According to the National Safety Council, agriculture is the most hazardous industry in the United States. You can prevent injuries on farms by establishing a safe operation. This is accomplished by performing a hazard assessment. The hazard assessment means to search out and eliminate or reduce the hazards on your farm. Where a hazard cannot be eliminated, safe work behaviors to avoid hazards are a secondary method of preventing injuries. Safety training for all workers on a farm, including family members, is also very important.

Safety and Health Hazards – Depending upon the crops, animals and specific farming activities, safety and health hazards will vary greatly from farm to farm. The following is a general listing of hazards or hazardous areas that may occur on a farm:

Chemicals / pesticides Highway traffic Ponds
Cold / heat / sun Lifting Silos
Dust Livestock handling Slips / trips
Electricity Machinery / equipment Toxic gases
Falls Manure pits Tractors
Grain bins Mud Wells
Hand tools Noise Confined spaces

There may be hazards on your farm that are not listed here. You should obtain information about all of the hazards that exist on your farm, so you can work to minimize or eliminate them.

Tractors / Farm Machinery – Tractors are the most commonly used machines on farms, and are involved in more fatal injuries than any other injury cause. Tractor roll over is the most common form of fatal farm injury. To prevent this type of injury, a Rollover Protection Structure (ROPS) should be on every tractor. Other farm machinery presents many hazards to farm workers. Entanglement in machinery moving parts is the primary hazard and cause of injury.

Animals – Large farm animals are responsible for many injures on dairy and livestock farms. Bulls, stallions, and boars can all seriously injure workers. New mothers, such as cows or sows, will defend their young. Any animal being handled can easily pin a handler against a wall or fence.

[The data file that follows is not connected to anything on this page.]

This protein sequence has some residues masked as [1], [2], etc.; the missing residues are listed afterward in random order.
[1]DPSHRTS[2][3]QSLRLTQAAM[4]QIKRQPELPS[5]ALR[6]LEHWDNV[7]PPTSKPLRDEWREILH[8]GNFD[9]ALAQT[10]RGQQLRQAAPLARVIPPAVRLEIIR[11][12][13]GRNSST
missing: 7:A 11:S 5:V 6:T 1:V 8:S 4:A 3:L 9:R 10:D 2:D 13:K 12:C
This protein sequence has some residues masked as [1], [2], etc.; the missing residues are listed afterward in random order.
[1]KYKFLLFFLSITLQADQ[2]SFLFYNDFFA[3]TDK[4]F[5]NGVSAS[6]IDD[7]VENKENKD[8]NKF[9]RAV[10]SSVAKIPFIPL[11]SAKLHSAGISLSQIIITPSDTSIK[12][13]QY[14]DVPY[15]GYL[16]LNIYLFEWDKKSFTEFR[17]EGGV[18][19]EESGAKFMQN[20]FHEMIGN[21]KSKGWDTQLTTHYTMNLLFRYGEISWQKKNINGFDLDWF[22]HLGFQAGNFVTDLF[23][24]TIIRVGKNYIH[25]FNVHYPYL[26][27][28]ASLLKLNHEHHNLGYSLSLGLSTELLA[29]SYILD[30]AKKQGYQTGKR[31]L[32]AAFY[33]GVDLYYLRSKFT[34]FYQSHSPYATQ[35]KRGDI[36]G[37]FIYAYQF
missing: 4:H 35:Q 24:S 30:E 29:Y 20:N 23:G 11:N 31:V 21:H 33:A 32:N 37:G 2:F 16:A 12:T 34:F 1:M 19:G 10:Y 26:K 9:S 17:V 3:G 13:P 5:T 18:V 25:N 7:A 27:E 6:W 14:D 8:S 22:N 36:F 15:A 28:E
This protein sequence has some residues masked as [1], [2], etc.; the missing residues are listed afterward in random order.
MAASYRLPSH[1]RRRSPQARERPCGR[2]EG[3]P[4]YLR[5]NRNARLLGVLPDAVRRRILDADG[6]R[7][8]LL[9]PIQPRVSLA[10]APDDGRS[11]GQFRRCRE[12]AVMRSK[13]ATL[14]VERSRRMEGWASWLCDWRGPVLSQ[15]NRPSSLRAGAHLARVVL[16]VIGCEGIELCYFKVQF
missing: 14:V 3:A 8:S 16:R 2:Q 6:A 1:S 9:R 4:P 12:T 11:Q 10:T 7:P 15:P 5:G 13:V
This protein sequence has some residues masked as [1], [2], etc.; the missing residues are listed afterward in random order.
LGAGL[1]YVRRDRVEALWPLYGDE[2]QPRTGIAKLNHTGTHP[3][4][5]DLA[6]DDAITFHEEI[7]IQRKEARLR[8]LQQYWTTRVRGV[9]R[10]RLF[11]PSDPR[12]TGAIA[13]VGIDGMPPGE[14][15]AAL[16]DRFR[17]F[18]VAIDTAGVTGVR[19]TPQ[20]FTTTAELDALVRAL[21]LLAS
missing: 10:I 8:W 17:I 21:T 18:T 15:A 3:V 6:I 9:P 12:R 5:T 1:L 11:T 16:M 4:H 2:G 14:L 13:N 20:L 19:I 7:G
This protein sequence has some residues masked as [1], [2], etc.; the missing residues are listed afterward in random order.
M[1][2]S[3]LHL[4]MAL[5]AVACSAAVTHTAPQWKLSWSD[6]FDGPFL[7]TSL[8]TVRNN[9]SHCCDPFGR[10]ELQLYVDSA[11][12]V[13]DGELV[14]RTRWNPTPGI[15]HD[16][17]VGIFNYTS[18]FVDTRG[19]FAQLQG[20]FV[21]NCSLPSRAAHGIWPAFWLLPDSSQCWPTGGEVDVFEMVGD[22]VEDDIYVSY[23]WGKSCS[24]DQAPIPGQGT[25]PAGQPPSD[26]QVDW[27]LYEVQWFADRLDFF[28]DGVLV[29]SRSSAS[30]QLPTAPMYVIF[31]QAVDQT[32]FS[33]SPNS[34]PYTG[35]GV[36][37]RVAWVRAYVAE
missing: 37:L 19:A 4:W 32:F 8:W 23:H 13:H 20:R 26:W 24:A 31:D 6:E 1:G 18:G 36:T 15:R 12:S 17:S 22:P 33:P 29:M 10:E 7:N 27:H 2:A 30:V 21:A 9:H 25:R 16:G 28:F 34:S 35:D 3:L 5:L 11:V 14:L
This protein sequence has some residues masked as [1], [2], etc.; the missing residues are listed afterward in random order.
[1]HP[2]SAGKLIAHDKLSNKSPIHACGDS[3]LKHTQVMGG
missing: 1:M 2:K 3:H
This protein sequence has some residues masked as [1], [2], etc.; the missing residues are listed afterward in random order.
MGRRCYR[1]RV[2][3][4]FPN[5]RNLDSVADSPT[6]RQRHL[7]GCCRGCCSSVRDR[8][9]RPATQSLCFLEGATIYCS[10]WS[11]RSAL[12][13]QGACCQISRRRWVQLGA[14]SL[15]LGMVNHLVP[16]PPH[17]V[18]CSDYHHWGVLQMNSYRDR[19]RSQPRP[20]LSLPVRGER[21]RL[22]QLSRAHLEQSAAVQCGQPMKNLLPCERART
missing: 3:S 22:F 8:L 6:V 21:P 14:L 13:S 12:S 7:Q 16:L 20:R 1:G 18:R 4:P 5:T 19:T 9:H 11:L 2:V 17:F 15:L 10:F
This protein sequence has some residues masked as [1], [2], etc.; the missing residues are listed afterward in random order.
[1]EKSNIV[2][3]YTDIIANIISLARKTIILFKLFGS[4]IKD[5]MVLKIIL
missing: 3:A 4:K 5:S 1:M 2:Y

Storage Structures – Storage structures such as grain bins and silos have serious hazards than can lead to death. Many of these structures fall under the Confined Space regulations. Please refer to the Confined Space tailgate document for the definition of what is a confined space. Confined spaces have an entire set of rules and conditions to work in and around them safely. Stored or crusted grain in a silo for instance, can flow and lead to entrapment and suffocation. In silos, gas can form, which is made up primarily of nitrogen dioxide and this gas will severely burn lung tissues and may also displace the oxygen, leading to suffocation.

Chemicals/Pesticides – Many different chemicals may be used on a farm. It is important to obtain the Safety Data Sheets (SDS), which will outline the health hazards and appropriate precautions to take to work with the chemical safely. Chemical exposure can occur through inhalation, skin contact, and eye contact. Proper storage, handling, use, and disposal of chemicals minimizes the potential exposure to animals, feed, children, groundwater and farm workers.

Child Safety on Farms – An estimated 225 children die each year from injuries related to farm work. Children should be given age appropriate tasks, suitable to their mental and physical abilities. Children should not be allowed access to hazardous areas, and dangerous areas should be fenced off.

For more information visit the website maintained by the Occupational Safety and Health Administration at There are many more hazards on farms than could be listed here. If you are unsure of how to address a safety issue, discuss your situation with the local agricultural agency.

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The above evaluations and/or recommendations are for general guidance only and should not be relied upon for medical advice or legal compliance purposes. They are based solely on the information provided to us and relate only to those conditions specifically discussed. We do not make any warranty, expressed or implied, that your workplace is safe or healthful or that it complies with all laws, regulations or standards.

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